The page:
UK offer is far from what citizens are entitled to

DISCLAIMER: All opinions in this column reflect the views of the author(s), not of EURACTIV Media network.

British Secretary of State for Exiting the European Union David Davis at a press conference at the end of a meeting with Michel Barnier (not seen), the EU Chief Negotiator of the Task Force for the Preparation and Conduct of the Negotiations with the United Kingdom under Article 50. [Stephanie Lecocq/EPA]

The European Parliament’s political leaders and Brexit Steering Committee members condemn the UK’s “damp squib” of an offer on the rights of EU citizens and insist they will refuse to endorse a Brexit deal that strips EU citizens of their acquired rights.

This opinion is signed by the leaders of the European Parliament’s main political groups and members of the Parliament’s Brexit Steering Committee. See the full list of signatories below.

While we accept the Brexit decision was a democratic choice, we were never convinced Brexit would be a positive development economically, certainly not for the standing of Europe and the UK in the world, and most importantly: not for citizens. The UK proposal on citizens’ rights, only confirms this belief. The proposal falls short of its own ambitions to “put citizens first”. If implemented, it would cast a dark cloud of vagueness and uncertainty over the lives of millions of Europeans.

Comparing the UK’s proposal with that of the EU’s Brexit negotiator, Michel Barnier, the differences are striking. In the EU proposal, British people and Europeans keep the same rights and the same level of protection they currently enjoy under European law. All rights acquired before the date of withdrawal will be directly enforceable, with life-long protection, full reciprocity and equal treatment. A position as simple and clear as it is fair. That is what a majority of the British people want, when they indicate they seek to keep their EU citizenship.

The UK response to our proposal came three weeks later. It was a damp squib. The British government proposes that – the day after Brexit – Europeans obtain the status of ‘third country nationals’. These nationals would get fewer rights in the UK than British citizens are offered throughout the EU. Europeans will not only lose their right to vote in local elections, their future family members will also be subject to minimum income requirements, and it is unclear what the status of ‘post-Brexit’ babies will be. The British proposal carries a real risk of creating a second class of citizenship. It is even in contradiction with the ‘Vote Leave’ manifesto which promised it would treat EU citizens “no less favorably than at present”.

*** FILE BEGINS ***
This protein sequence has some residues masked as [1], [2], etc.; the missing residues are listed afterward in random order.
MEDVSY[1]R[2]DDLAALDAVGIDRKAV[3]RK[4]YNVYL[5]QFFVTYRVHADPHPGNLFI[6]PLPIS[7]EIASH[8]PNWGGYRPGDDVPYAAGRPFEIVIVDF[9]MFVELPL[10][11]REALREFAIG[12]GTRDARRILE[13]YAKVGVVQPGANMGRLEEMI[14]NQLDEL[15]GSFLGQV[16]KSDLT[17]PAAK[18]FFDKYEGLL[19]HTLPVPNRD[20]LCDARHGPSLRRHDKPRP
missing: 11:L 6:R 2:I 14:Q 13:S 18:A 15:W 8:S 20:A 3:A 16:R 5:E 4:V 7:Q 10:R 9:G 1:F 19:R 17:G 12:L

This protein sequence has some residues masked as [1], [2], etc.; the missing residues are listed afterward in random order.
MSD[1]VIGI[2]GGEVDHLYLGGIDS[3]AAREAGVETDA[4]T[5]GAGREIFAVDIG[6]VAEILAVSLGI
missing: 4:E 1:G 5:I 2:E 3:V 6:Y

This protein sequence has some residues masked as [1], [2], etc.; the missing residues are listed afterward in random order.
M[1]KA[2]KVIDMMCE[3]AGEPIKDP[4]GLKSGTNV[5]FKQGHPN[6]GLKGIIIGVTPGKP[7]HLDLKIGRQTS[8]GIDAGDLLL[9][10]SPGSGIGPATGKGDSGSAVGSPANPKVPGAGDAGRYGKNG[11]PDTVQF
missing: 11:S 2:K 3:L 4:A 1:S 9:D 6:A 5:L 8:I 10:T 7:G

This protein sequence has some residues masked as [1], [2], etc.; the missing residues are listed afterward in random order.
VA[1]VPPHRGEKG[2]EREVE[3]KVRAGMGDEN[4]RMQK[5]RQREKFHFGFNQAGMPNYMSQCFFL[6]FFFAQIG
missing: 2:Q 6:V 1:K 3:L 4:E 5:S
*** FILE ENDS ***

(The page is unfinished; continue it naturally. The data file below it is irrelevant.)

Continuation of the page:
On top of this lack of reciprocity, it seems that Britain wants to become the new champion of red tape. Each family member, including children, have to make separate applications for “settled status”. Those who will not meet the five years’ residence requirement by the end of the grace period will have to make two applications: a first one to apply to stay; and another one to apply for “settled status”. Moreover, no guarantees of equal treatment are provided between these applicants.

Red tape may be overcome; the real cause for concern lies in the continuing uncertainty. More than a year after the Brexit referendum, the British proposal leaves many unanswered questions. Will European students have to pay more – even after they have applied for the new academic year 2019-2020? Will doctors be guaranteed that their qualifications remain recognised in the UK? Why are frontier workers, who work in the UK but live in the EU, not mentioned at all? And why won’t the UK government simply confirm that the cut-off date for all European citizens will not be sooner than the date of Brexit itself?

While we have the greatest respect for the British legal system, courts apply the laws adopted by British politicians, who are currently unable to give sufficient guarantees for the years to come, let alone for a lifetime. British and European Citizens should be able to enforce their rights under a mechanism in which the European Court of Justice plays a full role.

In early 2019, MEPs will have a final say on the Brexit deal. In the coming months, we will work closely with the EU negotiator and the 27 member states to help steer negotiations. Our wish is to deliver an ambitious and progressive withdrawal agreement and we want to be clear that sufficient progress – especially on citizenship and the financial settlement – is needed before we can define the new relationship between the EU and the UK. Brexit negotiations must be completed by 30 March 2019; we will not support any extension to this deadline, because this would require the UK to hold European elections in May 2019. Such a situation is simply unthinkable.

The European Union has a common mission to extend, enhance and expand rights, not to reduce them. We will never endorse the retroactive removal of acquired rights. The European Parliament will reserve its right to reject any agreement that treats EU citizens, regardless of their nationality, less favorably than they are at present.  For us, this is a question of basic fundamental rights and values, which are at the heart of the European project.


Guy Verhofstadt, Chair of the Brexit Steering Group and Chair of the ALDE Group

Manfred Weber, Chair of the EPP Group

Gianni Pittella, Chair of the S&D Group

Gabi Zimmer, Chair of the GUE/NGL Group

Ska Keller and Phillippe Lamberts, co-Chairs of the Greens/EFA Group

Elmar Brok, member of the Brexit Steering Group

Roberto Gualtieri, member of the Brexit Steering Group

Danuta Hubner, member of the Brexit Steering Group

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